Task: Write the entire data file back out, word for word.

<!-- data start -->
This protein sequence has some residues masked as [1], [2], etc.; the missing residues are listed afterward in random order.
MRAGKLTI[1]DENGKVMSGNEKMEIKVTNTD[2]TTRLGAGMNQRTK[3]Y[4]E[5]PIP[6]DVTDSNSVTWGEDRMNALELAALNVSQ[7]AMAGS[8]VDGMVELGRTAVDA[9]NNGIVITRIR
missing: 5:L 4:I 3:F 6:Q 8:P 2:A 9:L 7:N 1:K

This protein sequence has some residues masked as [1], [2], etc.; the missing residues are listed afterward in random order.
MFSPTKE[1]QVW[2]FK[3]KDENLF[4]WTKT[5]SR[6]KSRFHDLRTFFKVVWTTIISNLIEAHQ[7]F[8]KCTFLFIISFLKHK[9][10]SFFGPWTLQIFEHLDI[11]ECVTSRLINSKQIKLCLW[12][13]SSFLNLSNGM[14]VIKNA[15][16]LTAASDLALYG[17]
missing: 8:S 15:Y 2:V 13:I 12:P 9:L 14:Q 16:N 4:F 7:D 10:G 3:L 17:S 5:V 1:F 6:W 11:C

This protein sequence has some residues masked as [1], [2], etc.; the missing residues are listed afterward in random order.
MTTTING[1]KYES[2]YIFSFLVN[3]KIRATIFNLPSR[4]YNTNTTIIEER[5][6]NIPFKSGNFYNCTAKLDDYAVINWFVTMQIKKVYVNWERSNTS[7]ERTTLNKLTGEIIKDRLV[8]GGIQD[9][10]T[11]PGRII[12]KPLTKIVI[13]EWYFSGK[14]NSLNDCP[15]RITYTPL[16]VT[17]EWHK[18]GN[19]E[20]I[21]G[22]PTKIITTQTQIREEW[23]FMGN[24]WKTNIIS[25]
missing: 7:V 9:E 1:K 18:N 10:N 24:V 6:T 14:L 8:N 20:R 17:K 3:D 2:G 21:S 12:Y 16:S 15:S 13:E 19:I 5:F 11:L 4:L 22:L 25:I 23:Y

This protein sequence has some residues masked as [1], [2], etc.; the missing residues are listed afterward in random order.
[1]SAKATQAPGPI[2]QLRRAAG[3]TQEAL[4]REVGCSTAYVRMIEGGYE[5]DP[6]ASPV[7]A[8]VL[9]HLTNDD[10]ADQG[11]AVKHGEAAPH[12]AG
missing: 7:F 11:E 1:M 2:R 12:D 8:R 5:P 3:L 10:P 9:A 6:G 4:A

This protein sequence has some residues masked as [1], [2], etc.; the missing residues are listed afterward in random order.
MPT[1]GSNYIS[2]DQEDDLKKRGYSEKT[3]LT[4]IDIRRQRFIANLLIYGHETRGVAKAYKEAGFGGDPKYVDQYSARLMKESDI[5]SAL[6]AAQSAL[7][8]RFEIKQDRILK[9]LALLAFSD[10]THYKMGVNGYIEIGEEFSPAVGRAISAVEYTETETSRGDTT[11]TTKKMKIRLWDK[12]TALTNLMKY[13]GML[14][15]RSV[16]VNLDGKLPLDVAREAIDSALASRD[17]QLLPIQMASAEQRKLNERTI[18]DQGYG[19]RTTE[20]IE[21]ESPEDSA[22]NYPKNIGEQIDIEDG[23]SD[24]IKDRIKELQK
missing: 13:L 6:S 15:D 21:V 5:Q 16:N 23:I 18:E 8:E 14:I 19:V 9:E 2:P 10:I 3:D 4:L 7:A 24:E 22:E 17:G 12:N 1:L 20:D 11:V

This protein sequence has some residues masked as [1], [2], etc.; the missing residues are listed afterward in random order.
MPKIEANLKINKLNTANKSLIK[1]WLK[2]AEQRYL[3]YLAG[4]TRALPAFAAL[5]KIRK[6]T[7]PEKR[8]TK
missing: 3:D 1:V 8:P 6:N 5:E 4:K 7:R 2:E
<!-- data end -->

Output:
This protein sequence has some residues masked as [1], [2], etc.; the missing residues are listed afterward in random order.
MRAGKLTI[1]DENGKVMSGNEKMEIKVTNTD[2]TTRLGAGMNQRTK[3]Y[4]E[5]PIP[6]DVTDSNSVTWGEDRMNALELAALNVSQ[7]AMAGS[8]VDGMVELGRTAVDA[9]NNGIVITRIR
missing: 5:L 4:I 3:F 6:Q 8:P 2:A 9:L 7:N 1:K

This protein sequence has some residues masked as [1], [2], etc.; the missing residues are listed afterward in random order.
MFSPTKE[1]QVW[2]FK[3]KDENLF[4]WTKT[5]SR[6]KSRFHDLRTFFKVVWTTIISNLIEAHQ[7]F[8]KCTFLFIISFLKHK[9][10]SFFGPWTLQIFEHLDI[11]ECVTSRLINSKQIKLCLW[12][13]SSFLNLSNGM[14]VIKNA[15][16]LTAASDLALYG[17]
missing: 8:S 15:Y 2:V 13:I 12:P 9:L 14:Q 16:N 4:F 7:D 10:G 3:L 17:S 5:V 1:F 6:W 11:C

This protein sequence has some residues masked as [1], [2], etc.; the missing residues are listed afterward in random order.
MTTTING[1]KYES[2]YIFSFLVN[3]KIRATIFNLPSR[4]YNTNTTIIEER[5][6]NIPFKSGNFYNCTAKLDDYAVINWFVTMQIKKVYVNWERSNTS[7]ERTTLNKLTGEIIKDRLV[8]GGIQD[9][10]T[11]PGRII[12]KPLTKIVI[13]EWYFSGK[14]NSLNDCP[15]RITYTPL[16]VT[17]EWHK[18]GN[19]E[20]I[21]G[22]PTKIITTQTQIREEW[23]FMGN[24]WKTNIIS[25]
missing: 7:V 9:E 1:K 18:N 10:N 24:V 6:T 14:L 8:N 20:R 17:K 3:D 2:G 21:S 12:Y 16:S 15:S 13:E 19:I 5:F 11:L 4:L 22:L 25:I 23:Y

This protein sequence has some residues masked as [1], [2], etc.; the missing residues are listed afterward in random order.
[1]SAKATQAPGPI[2]QLRRAAG[3]TQEAL[4]REVGCSTAYVRMIEGGYE[5]DP[6]ASPV[7]A[8]VL[9]HLTNDD[10]ADQG[11]AVKHGEAAPH[12]AG
missing: 7:F 11:E 1:M 2:R 12:D 8:R 5:P 3:L 10:P 9:A 6:G 4:A

This protein sequence has some residues masked as [1], [2], etc.; the missing residues are listed afterward in random order.
MPT[1]GSNYIS[2]DQEDDLKKRGYSEKT[3]LT[4]IDIRRQRFIANLLIYGHETRGVAKAYKEAGFGGDPKYVDQYSARLMKESDI[5]SAL[6]AAQSAL[7][8]RFEIKQDRILK[9]LALLAFSD[10]THYKMGVNGYIEIGEEFSPAVGRAISAVEYTETETSRGDTT[11]TTKKMKIRLWDK[12]TALTNLMKY[13]GML[14][15]RSV[16]VNLDGKLPLDVAREAIDSALASRD[17]QLLPIQMASAEQRKLNERTI[18]DQGYG[19]RTTE[20]IE[21]ESPEDSA[22]NYPKNIGEQIDIEDG[23]SD[24]IKDRIKELQK
missing: 13:L 6:S 15:D 21:V 5:Q 16:N 23:I 18:E 8:E 14:I 19:V 9:E 2:P 10:I 3:D 4:L 7:A 24:E 22:E 17:G 12:N 1:L 20:D 11:V

This protein sequence has some residues masked as [1], [2], etc.; the missing residues are listed afterward in random order.
MPKIEANLKINKLNTANKSLIK[1]WLK[2]AEQRYL[3]YLAG[4]TRALPAFAAL[5]KIRK[6]T[7]PEKR[8]TK
missing: 3:D 1:V 8:P 6:N 5:E 4:K 7:R 2:E